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Refrigerant debate more than hot air

Mon., Aug. 21, 2006, midnight

Rathdrum, Idaho, company OZ Technology touts its air-conditioning refrigerant HC-12a as a cheaper and more effective alternative to other automobile refrigerants.

Trouble is: The U.S. Environmental Protection Agency has banned it from being used for that purpose, although it is allowed for industrial uses.

The refrigerant is made from a combination of butane and propane, which EPA officials say is flammable and could cause vehicles to catch fire in a crash.

But that isn’t stopping some people from using it to save money. And they probably don’t have to worry much about getting caught.

The EPA has one person assigned to enforcing its ban, and that person, Michele Wright, said she also handles chlorofluorocarbon and asbestos enforcement in the EPA’s four-state Northwest region.

There has been no enforcement of the HC-12a ban in the region this year.

OZ Technology President Gary Lindgren said HC-12a is safe for use in cars and trucks, adding that he thinks EPA’s refusal to allow its use has more to do with the agency’s close ties to other refrigerant-producing companies than HC-12a’s efficacy or safety.

Lindgren invented the refrigerant in just a couple of weeks in 1992, just as the EPA was banning Freon.

As OZ Technology’s petitions to have HC-12a added to the approved vehicle refrigerant list repeatedly were turned down, sales of HC-12a suffered, Lindgren said. Last year, OZ Technology and another company sold about $528,000 worth of HC-12a, down from about $1 million in the early 1990s.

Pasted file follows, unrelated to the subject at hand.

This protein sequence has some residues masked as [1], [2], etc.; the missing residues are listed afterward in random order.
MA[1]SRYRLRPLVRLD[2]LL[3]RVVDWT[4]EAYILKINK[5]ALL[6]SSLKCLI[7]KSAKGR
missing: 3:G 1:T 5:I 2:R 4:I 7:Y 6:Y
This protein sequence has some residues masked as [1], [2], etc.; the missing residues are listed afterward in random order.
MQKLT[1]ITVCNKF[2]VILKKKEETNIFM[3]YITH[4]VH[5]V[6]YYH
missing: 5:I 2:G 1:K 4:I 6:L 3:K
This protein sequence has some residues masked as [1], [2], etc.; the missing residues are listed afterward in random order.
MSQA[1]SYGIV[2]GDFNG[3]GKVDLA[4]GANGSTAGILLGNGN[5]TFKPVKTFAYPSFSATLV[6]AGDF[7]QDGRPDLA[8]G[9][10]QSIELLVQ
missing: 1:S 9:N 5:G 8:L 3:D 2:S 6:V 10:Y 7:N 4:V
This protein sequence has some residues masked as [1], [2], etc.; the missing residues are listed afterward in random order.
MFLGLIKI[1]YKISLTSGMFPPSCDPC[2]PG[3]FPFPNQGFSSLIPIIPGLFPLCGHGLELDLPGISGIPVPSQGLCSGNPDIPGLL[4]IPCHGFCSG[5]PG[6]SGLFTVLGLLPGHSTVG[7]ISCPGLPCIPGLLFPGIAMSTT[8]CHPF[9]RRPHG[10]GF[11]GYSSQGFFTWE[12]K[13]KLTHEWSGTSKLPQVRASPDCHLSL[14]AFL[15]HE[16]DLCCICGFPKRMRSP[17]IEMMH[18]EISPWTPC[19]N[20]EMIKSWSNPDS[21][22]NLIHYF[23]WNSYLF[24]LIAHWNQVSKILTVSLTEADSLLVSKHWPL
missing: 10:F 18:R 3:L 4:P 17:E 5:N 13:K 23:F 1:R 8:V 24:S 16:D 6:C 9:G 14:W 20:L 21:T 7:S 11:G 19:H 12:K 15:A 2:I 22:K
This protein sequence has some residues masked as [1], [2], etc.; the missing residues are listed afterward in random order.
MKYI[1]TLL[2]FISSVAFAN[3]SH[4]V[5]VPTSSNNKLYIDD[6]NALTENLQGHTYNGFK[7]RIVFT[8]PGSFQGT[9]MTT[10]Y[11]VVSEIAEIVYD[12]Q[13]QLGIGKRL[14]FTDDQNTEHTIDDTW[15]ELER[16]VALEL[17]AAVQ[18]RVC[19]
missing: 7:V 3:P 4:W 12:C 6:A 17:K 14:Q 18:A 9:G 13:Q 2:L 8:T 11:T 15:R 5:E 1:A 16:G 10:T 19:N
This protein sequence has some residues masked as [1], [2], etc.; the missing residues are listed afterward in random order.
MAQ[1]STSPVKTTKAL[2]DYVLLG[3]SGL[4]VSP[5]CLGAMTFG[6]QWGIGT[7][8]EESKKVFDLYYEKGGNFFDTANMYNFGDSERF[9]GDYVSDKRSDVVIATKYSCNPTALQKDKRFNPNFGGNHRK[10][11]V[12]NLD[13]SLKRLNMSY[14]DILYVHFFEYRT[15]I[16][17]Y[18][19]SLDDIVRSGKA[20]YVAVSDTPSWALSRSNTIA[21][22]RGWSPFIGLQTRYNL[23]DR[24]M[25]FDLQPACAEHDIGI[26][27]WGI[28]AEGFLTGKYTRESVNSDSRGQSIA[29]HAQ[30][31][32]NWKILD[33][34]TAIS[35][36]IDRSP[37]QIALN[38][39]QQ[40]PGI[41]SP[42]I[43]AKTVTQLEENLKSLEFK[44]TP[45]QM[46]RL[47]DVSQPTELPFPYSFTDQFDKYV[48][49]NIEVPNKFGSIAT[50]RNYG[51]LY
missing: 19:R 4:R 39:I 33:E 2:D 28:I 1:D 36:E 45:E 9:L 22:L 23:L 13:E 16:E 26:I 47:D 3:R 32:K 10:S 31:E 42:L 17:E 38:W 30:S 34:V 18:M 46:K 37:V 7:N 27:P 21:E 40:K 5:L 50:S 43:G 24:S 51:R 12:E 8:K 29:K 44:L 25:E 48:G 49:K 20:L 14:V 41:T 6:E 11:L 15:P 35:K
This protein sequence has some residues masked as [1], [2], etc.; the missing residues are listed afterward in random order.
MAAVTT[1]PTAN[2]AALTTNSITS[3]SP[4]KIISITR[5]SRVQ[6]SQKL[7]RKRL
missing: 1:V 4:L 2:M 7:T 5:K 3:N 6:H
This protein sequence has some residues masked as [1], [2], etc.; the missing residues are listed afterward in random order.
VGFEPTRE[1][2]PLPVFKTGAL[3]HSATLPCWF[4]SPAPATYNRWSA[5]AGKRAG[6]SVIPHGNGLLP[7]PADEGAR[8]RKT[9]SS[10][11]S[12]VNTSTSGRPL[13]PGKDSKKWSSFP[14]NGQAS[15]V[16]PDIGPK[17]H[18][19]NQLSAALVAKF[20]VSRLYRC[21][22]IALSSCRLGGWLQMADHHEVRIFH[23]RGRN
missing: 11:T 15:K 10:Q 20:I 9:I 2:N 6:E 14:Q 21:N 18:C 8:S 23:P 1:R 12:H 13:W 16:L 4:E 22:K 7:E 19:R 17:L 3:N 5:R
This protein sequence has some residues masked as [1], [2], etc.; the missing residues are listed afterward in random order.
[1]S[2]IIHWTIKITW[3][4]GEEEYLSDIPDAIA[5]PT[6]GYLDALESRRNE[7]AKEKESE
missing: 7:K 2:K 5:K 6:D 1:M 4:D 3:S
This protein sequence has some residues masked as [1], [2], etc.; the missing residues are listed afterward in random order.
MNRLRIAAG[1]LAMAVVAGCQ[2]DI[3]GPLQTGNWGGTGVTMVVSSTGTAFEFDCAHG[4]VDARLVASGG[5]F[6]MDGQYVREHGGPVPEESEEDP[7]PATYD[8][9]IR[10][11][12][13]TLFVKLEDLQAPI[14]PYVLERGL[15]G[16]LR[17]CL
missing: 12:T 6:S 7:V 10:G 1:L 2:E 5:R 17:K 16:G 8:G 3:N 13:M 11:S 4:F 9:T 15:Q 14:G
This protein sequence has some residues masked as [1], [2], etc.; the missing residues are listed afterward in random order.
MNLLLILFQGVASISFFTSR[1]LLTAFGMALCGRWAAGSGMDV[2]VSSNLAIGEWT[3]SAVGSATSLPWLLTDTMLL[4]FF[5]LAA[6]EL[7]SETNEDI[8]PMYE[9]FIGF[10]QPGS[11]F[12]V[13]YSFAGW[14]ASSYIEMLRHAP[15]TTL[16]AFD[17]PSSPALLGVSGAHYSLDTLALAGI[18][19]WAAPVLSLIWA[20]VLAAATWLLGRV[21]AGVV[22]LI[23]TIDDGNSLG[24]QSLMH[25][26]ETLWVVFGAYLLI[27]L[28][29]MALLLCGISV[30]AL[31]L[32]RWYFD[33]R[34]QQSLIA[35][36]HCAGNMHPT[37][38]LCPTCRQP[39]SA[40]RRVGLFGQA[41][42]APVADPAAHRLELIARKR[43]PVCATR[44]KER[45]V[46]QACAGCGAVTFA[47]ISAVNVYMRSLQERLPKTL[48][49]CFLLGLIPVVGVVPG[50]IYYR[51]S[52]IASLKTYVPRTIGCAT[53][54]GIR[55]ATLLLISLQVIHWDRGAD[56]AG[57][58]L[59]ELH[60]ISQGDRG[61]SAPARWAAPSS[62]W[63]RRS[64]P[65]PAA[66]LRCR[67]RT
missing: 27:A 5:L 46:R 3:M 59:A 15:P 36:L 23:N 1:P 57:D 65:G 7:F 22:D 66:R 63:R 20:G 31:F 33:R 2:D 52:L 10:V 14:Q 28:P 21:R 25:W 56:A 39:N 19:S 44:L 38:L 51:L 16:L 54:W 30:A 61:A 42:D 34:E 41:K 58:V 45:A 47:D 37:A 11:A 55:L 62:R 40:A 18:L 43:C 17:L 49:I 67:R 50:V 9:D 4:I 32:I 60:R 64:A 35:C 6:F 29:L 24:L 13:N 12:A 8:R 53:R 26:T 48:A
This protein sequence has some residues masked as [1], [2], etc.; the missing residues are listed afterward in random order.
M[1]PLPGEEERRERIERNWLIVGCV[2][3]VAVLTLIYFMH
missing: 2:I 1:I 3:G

But Tom Clark, an air program engineer with the Washington state Department of Ecology, said he understands why HC-12a is illegal for use in motor vehicle refrigerant systems.

“It enhances the dangers during auto accidents,” Clark said. “These are gases that will combust.”

Several local mechanics also said they are skeptical.

“That could be bad if you have a small leak and light up in your car,” said Jim Napier, owner of Advantage Automotive in Spokane Valley.

How fast do cops drive?

“As fast as we need to.”

That was the answer from Spokane Valley police Administrative Sgt. George Wigen to a question from reader Marny Lombard about speeding police.

After seeing a Spokane Valley police car whiz by in rush-hour traffic, Lombard was worried that police officers zipping at high speeds through traffic could cause serious accidents.

“If somebody had made a wrong move, it would have been a mess,” she said.

Wigen said officers must obey the speed limit unless they are on an urgent call, and during such calls, they must follow guidelines on how much above the speed limit they can travel.

Just how fast he wouldn’t say for fear that the bad guys would find out and drive just a little faster.

“We try to be careful. The burden’s on us,” said Wigen, who added that the department is liable if it causes damage during a chase or while rushing to a crime scene.

“We try to get there fast, but we don’t want to hurt anybody on the way,”

he said.

Teed off

Lindsey Mercer is tired of duffers late for their tee times tearing through her neighborhood and endangering her two young children.

Residents near Esmeralda Golf Course long have complained about speeding on their 25 mph streets, almost all of it attributable to golfers.

“It’s getting worse and worse and worse,” said Mercer. “They come flying around the corner with their tires squealing.”